West Kelowna  

Mayor wants more power

Last night’s power outage affected 22,000 customers after a fire broke out along the only line that serves the west side of Okanagan Lake.

Residents from West Kelowna to Summerland were all left in the dark for approximately nine hours. Some people made the most of it by finding interesting things to do during the outage. Had it happened during one of the colder winter months, it might not have been all fun and games.

It also brings up the need for a secondary power line, an issue that has been voiced for several years – including earlier this summer when the Smith Creek fire came dangerously close to power lines feeding West Kelowna.

Mayor Doug Findlater says it first came to council’s attention seven years ago, but they were assured by BC Hydro that the line was in good shape and a secondary option was not needed.

“We experienced the threat this summer from the (Smith Creek) fire, where we could have lost the line at that point, but didn’t and we were thankful,” he says.

“I met with BC Hydro a couple of months ago. They’re working on it, they have the business plan open, and we followed up again last week at UBCM (Union of BC Municipalities).”

That’s when he says BC Hydro agreed to a deadline whereby a new line will be built, but it remains unclear when that will actually happen.

According to Findlater, the decision and timeframe for BC Hydro is based on risk assessment.

“This line is actually (compared to other lines) very reliable. It doesn’t go down very often,” he says.

“We can see that when there’s an outage, it’s usually a local outage as opposed to the transmission line. So they actually consider it rather low risk.”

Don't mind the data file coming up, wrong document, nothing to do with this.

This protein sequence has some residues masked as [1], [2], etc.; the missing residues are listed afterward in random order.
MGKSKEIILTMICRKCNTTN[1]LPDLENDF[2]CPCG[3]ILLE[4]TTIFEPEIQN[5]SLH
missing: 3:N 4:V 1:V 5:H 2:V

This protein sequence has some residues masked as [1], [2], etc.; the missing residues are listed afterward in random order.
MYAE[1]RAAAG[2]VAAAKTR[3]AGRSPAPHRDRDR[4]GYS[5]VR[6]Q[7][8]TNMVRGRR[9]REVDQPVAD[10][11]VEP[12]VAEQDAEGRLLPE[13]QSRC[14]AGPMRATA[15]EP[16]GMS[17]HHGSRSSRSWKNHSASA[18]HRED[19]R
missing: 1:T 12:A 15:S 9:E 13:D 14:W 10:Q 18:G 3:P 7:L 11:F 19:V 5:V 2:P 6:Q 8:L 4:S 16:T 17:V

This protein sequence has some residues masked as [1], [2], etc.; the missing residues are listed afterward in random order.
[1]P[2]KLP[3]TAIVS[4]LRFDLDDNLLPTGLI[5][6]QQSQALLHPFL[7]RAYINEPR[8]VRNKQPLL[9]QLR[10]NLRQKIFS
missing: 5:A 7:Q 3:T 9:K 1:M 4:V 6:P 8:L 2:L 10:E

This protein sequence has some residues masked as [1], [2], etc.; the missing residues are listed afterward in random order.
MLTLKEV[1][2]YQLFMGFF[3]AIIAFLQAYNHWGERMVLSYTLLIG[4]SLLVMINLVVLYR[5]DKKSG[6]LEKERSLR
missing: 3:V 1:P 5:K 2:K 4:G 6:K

But the West Kelowna mayor points out that he is more concerned with the consequences if a significant outage befalls his constituents during a prolonged cold spell.

“It could ultimately, if it went on for several days, lead to evacuations of care centres. People couldn’t stay there because it could get cold, or they couldn’t get fed, and so on. That’s a different kind of risk, but it’s not in their calculations. In any event, we now have a commitment and we’re pleased with that.”

Findlater expects to hear the results of BC Hydro’s assessment sometime next month, adding there are three options:

  • An alternate line brought in from Merritt
  • A line from the Vernon substation in the north
  • A submarine line from Fortis in Kelowna

Each of those lines are tentatively priced around $50 million, but that’s before right-of-ways and property easements and assessments have been taken into account, which could double the price.

“BC Hydro has some autonomy. It’s not in their long-term capital plan and they have to go through the process of getting it in their plan. Even in the best case scenario, I doubt you’ll see it resolved next year, but hopefully within the next five years.”


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